Bladder cancer is now widely recognized as a threat to global development. In 2017, 474,000 and 197,000 individuals newly developed bladder cancer and died from the malignancy, respectively (1). Bladder cancer causes more than 3 billion disability-adjusted life years (1). Neoadjuvant chemotherapy (NAC) before radical cystectomy (RC) has been established as a better treatment modality based on level 1 evidence (2). Patients after NAC have improved better survival rates than patients who did not undergo NAC (3). Pathological downstaging for patients who undergo NAC can be a surrogate factor for the outcome of the patients and chemosensitivity (4). Despite the adverse health effect of cigarette smoking, particularly its carcinogenic effects, the World Health Organization reported that there are still 1.1 billion individuals who smoke. Smoking is the most common risk factor for bladder cancer (BC), accounting for more than 50% of BC cases (5,6). Tobacco smoke carcinogens play a critical role in bladder cancer development (5); accordingly, smoking cessation can improve the outcomes of patients with bladder cancer (7,8). However, there have been few studies about the influence of cigarette smoking on the efficacy of NAC, and the results are conflicting. Some studies showed that cigarette smoking was significantly associated with adverse pathological response in patients treated with NAC followed by RC (9). Further, compared with former smoking and never smoking status, current smoking was the strongest risk factor for disease recurrence (9). In contrast, some researchers argued that smoking status and complete pathologic response were not significantly associated from a statistical point of view (10). Thus, given these conflicting findings, it remains unclear whether smoking status influences the pathological response and oncological outcomes in bladder cancer patients treated with NAC followed by RC. This pooled analysis aimed to investigate whether smoking status is an independent risk factor for pathological response, recurrence, and prognosis in bladder cancer patients who undergo NAC. We present the following article in accordance with the PRISMA reporting checklist (available at http://dx.doi.org/10.21037/tau-20-1086).
Study design and search strategy
This study was conducted in accordance with the PRISMA guideline, and the study protocol of this pooled review was registered in the PROSPERO (International Prospective Register of Systematic Reviews). We searched PubMed, Web of Science, Embase, Cochrane Library, and Google Scholar for related articles published until November 2019 using the MeSH) keywords “Neoplasm, Urinary Bladder,” “Neoadjuvant Therapies”, and “Smoking Behaviors.” The study selection flowchart is shown in Figure 1. The references of the identified studies were also reviewed manually to further identify any related studies.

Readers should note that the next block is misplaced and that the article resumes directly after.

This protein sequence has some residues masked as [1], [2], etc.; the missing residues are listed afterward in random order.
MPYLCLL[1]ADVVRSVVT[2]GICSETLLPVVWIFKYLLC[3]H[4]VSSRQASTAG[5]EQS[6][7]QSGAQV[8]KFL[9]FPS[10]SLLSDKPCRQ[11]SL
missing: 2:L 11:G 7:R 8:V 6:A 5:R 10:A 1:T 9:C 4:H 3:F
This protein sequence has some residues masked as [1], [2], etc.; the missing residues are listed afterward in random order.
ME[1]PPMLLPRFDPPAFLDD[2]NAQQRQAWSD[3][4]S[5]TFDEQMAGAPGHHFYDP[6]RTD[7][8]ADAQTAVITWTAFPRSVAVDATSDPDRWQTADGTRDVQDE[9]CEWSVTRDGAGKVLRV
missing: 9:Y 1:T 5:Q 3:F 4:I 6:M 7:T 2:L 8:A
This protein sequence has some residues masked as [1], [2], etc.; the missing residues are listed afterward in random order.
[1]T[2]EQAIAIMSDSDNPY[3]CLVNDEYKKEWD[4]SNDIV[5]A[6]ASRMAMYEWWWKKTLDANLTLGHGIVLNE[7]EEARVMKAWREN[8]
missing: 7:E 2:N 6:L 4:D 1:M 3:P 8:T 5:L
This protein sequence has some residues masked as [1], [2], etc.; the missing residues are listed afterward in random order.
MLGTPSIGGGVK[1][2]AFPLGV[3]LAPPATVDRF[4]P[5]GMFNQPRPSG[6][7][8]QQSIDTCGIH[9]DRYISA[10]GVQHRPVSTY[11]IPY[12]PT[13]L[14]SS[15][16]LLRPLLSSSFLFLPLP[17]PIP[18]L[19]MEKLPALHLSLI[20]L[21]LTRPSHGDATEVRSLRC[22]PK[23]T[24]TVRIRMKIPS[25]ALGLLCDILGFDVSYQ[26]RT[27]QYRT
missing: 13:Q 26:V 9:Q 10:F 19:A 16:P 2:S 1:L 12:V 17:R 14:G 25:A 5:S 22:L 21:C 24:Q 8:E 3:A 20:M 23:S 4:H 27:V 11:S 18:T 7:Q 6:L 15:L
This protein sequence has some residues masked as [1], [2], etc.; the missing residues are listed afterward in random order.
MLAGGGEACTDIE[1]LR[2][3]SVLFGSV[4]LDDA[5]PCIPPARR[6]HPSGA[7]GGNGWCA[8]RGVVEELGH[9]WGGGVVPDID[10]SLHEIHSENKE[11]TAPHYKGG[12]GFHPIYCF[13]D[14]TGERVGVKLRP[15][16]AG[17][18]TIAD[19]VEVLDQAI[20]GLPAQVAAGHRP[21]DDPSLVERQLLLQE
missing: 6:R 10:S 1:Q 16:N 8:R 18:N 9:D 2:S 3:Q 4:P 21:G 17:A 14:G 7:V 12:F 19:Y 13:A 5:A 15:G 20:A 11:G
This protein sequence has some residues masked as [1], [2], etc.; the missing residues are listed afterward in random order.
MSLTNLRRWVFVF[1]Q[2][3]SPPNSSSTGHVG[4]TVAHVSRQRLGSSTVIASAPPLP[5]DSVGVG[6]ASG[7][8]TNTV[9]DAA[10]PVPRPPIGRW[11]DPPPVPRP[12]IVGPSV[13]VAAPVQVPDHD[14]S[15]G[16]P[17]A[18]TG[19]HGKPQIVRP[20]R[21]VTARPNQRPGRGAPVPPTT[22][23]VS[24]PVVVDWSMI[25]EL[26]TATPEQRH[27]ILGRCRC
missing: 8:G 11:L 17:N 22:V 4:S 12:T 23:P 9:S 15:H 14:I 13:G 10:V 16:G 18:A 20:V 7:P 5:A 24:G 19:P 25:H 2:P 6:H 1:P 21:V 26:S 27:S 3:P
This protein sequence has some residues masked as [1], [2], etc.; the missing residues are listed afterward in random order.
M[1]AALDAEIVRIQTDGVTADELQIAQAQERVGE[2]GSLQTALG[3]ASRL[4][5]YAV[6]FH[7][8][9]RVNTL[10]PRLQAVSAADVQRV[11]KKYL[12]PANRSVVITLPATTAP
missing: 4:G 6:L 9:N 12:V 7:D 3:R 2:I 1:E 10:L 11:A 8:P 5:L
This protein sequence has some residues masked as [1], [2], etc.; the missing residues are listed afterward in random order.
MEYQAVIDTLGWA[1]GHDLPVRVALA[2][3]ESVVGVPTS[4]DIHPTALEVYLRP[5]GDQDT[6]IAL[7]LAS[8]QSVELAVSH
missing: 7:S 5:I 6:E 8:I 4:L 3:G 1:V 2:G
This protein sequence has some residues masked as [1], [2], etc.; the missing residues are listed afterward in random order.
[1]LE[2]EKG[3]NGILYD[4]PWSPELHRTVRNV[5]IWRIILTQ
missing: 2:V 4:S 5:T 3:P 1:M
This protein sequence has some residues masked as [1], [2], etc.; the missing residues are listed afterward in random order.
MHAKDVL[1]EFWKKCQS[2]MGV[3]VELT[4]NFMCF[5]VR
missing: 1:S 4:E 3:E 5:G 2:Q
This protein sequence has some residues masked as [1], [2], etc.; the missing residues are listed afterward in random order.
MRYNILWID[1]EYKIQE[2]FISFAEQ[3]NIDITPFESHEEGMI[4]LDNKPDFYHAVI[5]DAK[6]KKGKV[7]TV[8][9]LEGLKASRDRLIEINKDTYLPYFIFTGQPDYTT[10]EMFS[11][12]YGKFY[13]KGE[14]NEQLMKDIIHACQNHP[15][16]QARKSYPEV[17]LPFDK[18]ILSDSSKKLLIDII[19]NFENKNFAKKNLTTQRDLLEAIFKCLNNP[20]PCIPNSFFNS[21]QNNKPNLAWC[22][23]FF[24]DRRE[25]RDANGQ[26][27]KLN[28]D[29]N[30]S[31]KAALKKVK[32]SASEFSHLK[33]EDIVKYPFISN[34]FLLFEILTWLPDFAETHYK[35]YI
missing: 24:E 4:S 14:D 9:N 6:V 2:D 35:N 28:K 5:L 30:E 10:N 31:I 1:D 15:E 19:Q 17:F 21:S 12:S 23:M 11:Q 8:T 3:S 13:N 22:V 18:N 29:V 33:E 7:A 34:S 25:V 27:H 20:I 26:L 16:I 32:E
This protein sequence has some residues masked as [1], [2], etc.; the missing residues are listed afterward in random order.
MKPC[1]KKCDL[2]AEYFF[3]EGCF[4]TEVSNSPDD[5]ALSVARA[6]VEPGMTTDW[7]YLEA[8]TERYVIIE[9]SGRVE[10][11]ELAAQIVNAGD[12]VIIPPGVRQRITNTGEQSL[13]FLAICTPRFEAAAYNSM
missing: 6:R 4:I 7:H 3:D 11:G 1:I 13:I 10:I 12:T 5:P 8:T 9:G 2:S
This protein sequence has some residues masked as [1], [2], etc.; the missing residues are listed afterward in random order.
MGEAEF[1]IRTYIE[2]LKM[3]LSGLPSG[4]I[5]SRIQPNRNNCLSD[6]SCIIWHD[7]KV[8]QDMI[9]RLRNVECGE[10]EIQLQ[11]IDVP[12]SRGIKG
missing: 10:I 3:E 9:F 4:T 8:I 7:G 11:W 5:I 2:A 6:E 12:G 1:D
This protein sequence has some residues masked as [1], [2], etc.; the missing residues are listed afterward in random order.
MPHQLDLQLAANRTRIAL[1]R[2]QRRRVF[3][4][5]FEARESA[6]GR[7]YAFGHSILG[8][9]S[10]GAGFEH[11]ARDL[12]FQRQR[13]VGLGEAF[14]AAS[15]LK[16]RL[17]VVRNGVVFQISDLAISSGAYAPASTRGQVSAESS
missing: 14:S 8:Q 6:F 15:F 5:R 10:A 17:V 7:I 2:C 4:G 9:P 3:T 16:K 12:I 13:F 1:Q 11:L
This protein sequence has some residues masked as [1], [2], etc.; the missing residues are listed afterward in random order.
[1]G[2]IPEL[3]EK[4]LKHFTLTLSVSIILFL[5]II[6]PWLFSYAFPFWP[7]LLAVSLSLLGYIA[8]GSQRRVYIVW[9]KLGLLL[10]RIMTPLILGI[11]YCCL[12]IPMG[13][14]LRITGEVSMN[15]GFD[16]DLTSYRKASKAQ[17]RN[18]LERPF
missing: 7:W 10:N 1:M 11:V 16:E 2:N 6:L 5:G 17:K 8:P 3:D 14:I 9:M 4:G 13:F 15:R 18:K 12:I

We selected articles based on the following four criteria (PICOS principle). First, the study population should include bladder cancer patients treated with neoadjuvant therapy followed by RC. Second, for intervention and comparison, information about smoking status should be included. Third, for outcomes, the pathological response or oncological outcomes including overall survival (OS), recurrence, or cancer-specific mortality (CSM) should be reported. Fourth, the study should be a cohort or case-control study. In total, 2001 articles were initially reviewed after removing duplicates. Eventually, 10 articles that met the inclusion criteria were included in the study; of these, 9 articles were retrospective studies and 1 was a phase II trial.
Data extraction and quality assessment
Two authors (HD and DQ) independently collected the data. These included title, first author, year of publication, number of patients, smoking status, chemotherapy regimens, number of patients with different smoking status and pathological outcomes, odds ratio (OR) of OS, recurrence, and cancer-specific mortality. Two authors (JH and DQ) separately assessed the quality of the studies following the Newcastle-Ottawa scale (NOS) (11) (Table S1). The study quality was assessed according to three parameters: cohort selection, cohort comparability, and outcome assessment. Higher scores reflect higher quality.